Near the registration tents, race sponsor Mizuno had a table showing off their newest kicks. I visited my new friends, the Mizuno Wave Enigma 5, since I was wearing my trail shoes. Mizuno had a deconstructed shoe with the layers separated so you can see and better understand the engineering of the soles. (I love that kind of stuff.) They also had wristbands with “Every Mile Changes You” and I added one to the morning’s arm party.
The sun wasn’t quite out yet, but it was easy to tell it was going to be a humid day. Due to the nature of the course there were no aid stations–there’s literally no place to put them–though the apex backed into a road where volunteers had bottled water. The announcer directed runners to the water and Gatorade table near the finish and encouraged everyone to hydrate. Most of the runners that didn’t have hydration belts or packs grabbed a bottle of water to take out on the course.
Before the race, a large number of runners gathered on the baseball diamond. They put their arms around each other and I got a solidarity vibe from the crowd. While I was not close enough to overhear all of the discussion that took place, I did hear someone announce that one specific runner couldn’t be there and ask those running to remember him on their run. My impression that this is a standard Back on My Feet running group ritual was confirmed later as I walked over to the starting line and heard a recent arrival ask his friend, “oh rats, did I miss the circle?”
In addition to thanking the sponsors, and thanking the runners for coming, the announcer took a few minutes to remind everyone of the purpose of Back on My Feet. (If you’re not familiar with Back on My Feet, take a look at the greater Los Angeles area website. Similar to Girls on the Go, Just Run, and Running For A Better Oakland, Back on My Feet uses running as a medium to teach and cultivate goal-setting, commitment, and other life skills leading to self-reliance and independence.)
As the announcer explained, “the purpose of Back on My Feet isn’t to turn homeless people into runners, but to use running to help those who find themselves homeless learn to see themselves as hard-working, self-reliant individuals.” When I look at all the positive things running has brought to my life, and to the lives of my friends, it makes perfect sense to me. Looking around the group of runners, you couldn’t tell which runners were formerly homeless, currently homeless, or never homeless. There were many people in shirts with the Back on My Feet logo, including the shirts from last year’s events; there were also groups of people in matching team shirts too.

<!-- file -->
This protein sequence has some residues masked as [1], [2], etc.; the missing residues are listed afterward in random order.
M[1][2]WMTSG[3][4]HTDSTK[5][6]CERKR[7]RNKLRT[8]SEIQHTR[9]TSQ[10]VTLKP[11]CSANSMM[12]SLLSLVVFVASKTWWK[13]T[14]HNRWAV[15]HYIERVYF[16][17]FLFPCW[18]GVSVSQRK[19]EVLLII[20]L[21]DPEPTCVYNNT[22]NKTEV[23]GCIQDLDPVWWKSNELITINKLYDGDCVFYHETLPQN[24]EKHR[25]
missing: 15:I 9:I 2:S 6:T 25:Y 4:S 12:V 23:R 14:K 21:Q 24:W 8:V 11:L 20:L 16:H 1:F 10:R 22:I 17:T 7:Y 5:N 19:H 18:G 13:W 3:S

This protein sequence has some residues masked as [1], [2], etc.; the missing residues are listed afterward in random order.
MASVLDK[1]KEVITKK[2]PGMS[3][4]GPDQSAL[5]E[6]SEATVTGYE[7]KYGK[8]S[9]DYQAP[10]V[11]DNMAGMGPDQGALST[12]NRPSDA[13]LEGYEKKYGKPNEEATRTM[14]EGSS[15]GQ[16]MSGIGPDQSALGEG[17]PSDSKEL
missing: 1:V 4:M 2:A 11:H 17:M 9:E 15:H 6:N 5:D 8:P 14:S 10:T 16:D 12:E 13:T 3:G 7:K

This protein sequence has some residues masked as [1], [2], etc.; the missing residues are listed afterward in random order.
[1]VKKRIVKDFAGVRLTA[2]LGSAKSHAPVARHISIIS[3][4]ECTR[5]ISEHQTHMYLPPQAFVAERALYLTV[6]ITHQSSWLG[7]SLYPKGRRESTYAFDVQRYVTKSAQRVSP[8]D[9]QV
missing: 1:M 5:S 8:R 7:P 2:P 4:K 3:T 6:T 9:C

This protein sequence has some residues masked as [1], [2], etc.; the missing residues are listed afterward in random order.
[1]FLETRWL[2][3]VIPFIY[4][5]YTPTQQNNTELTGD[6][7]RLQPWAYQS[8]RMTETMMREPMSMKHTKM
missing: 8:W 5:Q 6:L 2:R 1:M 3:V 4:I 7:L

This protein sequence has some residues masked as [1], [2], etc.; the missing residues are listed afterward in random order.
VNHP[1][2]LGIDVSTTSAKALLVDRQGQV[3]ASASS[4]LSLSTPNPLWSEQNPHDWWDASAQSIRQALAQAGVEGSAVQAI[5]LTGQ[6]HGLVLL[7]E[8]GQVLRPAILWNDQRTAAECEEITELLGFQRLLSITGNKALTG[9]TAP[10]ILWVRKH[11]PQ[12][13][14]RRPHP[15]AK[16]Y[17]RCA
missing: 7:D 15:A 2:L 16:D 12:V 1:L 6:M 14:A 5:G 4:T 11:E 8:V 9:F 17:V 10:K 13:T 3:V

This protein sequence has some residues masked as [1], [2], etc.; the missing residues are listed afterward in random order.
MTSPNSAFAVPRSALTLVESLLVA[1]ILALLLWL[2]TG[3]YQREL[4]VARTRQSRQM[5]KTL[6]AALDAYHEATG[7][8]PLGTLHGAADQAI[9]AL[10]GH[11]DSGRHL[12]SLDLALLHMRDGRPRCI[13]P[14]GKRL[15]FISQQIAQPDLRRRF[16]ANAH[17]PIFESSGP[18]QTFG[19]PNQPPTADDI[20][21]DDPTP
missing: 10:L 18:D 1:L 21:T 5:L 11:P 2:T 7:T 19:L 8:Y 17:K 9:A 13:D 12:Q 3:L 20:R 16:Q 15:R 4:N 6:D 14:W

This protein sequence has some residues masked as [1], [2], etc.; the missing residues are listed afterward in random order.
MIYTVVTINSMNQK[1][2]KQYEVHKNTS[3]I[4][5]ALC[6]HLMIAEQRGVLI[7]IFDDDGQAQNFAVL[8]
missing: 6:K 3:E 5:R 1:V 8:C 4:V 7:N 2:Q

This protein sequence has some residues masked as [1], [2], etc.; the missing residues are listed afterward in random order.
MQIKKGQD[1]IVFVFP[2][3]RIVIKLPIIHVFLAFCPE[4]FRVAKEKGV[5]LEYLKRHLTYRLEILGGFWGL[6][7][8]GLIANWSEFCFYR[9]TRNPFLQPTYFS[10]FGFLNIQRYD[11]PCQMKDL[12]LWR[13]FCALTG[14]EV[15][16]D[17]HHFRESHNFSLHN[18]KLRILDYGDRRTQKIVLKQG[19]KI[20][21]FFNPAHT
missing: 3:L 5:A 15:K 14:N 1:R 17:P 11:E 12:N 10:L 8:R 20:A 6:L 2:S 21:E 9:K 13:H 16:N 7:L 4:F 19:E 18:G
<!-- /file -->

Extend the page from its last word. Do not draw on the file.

The starting line had one long corral; runners were asked to self-seed based on their expected speed. As more people hopped into the corral, I continued to move back. Minutes before the start, race director Lesley Brillhart took over the microphone to make a few safety announcements: watch for single track areas, pass on the left and announce yourself first, take the switchbacks carefully, alert course monitors to any injuries, and during the two-way traffic sections keep to your left. (Yes, left. It sounded off to me when I heard it, but once I was up on the hills and understood the course better, it made perfect sense.)
The race team set the runners off in three large groups, separating each by about two minutes. Once I got up onto the dirt, I was very glad they had done this, as most of the trail was fairly narrow. Even before I hit the dirt, I saw the faster runners like little white dots streaming across the browns and greens of the San Gabriel Hills.
Runners first circled around the sports fields and then took a hard right to start climbing. Despite the scary-sounding 1000′ elevation gain, the majority of the climb was a gentle up, with an occasional downhill. It would have been pretty easy to stay 100% focused on the trails, but it was just wide enough to comfortably walk while enjoying the scenery. I stopped to take many pictures on the way up. Race volunteers served as course monitors along the route (and as your traversed the course you realized each of them had to hike up to their designated spot).